After a fundraising scandal tarnished his populist campaign, Miami Beach Commissioner Michael Grieco is privately telling supporters he will give up his bid for mayor, three sources with knowledge of his thinking told the Miami Herald on Saturday.
Grieco would instead run for his current commission seat, potentially throwing that race into disarray, one of the sources said.
“He’s following his heart,” said a donor to his campaign who asked not to be named. The donor said that he heard the news directly from Grieco and that the decision seemed to be final.
Grieco declined to discuss the issue with the Herald on Saturday.
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“I will be giving a public statement about my campaign on Monday afternoon,” he said.
Grieco’s withdrawal would leave his main opponent, former state Sen. Dan Gelber, as the only candidate for Beach mayor with name recognition and a sizable war chest. Two other candidates, marketing professional Daniel Kahn and biking activist Kenneth Bereski, remain in the race.
The race between Grieco and Gelber was competitive, with both men raising hundreds of thousands of dollars. But Grieco’s campaign came under fire after the Herald revealed his ties to an outside political fundraising group. The group, People for Better Leaders, raised money from Beach bigwigs, including developers, lobbyists and city vendors. Grieco strongly denied any connections to it.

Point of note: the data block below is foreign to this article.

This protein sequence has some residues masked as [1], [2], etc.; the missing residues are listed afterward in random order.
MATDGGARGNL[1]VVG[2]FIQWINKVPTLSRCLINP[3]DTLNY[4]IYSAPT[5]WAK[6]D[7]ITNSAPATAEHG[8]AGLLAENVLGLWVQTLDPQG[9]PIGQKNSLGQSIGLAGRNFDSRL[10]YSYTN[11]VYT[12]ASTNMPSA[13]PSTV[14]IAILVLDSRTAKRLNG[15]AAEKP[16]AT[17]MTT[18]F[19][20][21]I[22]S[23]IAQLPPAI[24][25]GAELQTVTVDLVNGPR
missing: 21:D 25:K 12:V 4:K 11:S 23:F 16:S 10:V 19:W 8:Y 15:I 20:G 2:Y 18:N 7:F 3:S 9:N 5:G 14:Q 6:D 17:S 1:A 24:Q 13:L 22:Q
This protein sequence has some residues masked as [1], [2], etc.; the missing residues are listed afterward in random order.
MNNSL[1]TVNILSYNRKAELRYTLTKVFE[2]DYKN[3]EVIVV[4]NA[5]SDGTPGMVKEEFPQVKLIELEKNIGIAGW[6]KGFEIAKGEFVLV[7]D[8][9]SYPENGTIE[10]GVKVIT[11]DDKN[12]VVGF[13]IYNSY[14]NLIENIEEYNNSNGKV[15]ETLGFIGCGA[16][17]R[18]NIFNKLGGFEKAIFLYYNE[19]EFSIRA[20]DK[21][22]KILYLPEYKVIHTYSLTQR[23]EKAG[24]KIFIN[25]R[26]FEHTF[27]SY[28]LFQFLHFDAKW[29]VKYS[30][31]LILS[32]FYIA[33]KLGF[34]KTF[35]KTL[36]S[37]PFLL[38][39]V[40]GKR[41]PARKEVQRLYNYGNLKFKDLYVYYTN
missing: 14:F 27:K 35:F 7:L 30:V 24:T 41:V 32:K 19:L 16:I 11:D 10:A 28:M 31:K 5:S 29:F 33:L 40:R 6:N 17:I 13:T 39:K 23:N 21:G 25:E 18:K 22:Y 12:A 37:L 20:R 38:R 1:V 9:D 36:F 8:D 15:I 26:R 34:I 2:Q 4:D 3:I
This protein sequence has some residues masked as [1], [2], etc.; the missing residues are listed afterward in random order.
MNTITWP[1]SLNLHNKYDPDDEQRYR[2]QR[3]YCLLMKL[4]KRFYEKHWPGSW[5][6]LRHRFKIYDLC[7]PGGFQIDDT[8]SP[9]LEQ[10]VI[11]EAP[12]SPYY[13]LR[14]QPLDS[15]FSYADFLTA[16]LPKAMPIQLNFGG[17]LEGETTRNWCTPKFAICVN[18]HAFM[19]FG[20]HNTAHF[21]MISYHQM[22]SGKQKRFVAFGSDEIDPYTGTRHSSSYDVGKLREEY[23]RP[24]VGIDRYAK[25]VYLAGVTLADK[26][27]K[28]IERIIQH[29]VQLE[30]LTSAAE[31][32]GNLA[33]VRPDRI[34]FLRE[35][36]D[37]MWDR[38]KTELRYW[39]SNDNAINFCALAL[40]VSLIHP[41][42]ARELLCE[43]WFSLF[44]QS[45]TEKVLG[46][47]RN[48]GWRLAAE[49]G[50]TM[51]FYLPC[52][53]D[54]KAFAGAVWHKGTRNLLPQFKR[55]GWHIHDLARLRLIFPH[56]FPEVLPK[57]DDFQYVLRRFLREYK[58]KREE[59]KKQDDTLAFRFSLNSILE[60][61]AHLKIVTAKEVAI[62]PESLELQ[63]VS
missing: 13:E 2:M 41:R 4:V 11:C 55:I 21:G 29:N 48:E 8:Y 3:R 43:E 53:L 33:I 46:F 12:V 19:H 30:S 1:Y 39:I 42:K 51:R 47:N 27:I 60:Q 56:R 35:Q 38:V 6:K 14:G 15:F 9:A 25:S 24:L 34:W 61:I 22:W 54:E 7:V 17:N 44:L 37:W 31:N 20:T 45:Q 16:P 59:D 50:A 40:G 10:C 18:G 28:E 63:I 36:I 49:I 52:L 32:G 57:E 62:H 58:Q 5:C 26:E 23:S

“You can look right into my soul,” he told reporters at the time.
But donors said they were told their contributions would help his campaign. And Grieco’s handwriting appeared on documents filed by the group, run by Grieco’s friend, Brian Abraham. Now the Miami-Dade State Attorney’s Office is investigating.
The race for Grieco’s seat has grown crowded in his absence. Mark Samuelian, Joshua Levy, Rafael Velasquez and Mohammed Islam are currently in the running. Donors to Grieco’s mayoral campaign will be able to ask for their money back or, if they wish, transfer the funds to his new campaign.
He raised a total of $535,269.
Some Grieco supporters who hadn’t heard the news yet were surprised.
“I don’t know why he would do that,” said one. “I thought he still had a shot.”
Tempers in the Grieco camp seemed to flare this past week when City Hall employees heard the commissioner engage in a shouting match with his commission aide, Danila Bonini.
Bonini described Grieco as “volatile” and reported the incident to her supervisor, according to a city memo.
As a commissioner and candidate, Grieco has championed issues that he said would improve neighborhood quality of life and safety, including a crackdown on crime, criticism of a chemical used to spray and kill mosquitoes carrying the Zika virus and opposition to a light-rail train in South Beach. In a recent interview with HuffPost, he obliquely criticized Mayor Philip Levine’s emphasis on sea-level rise, an issue that brought national attention to Miami Beach.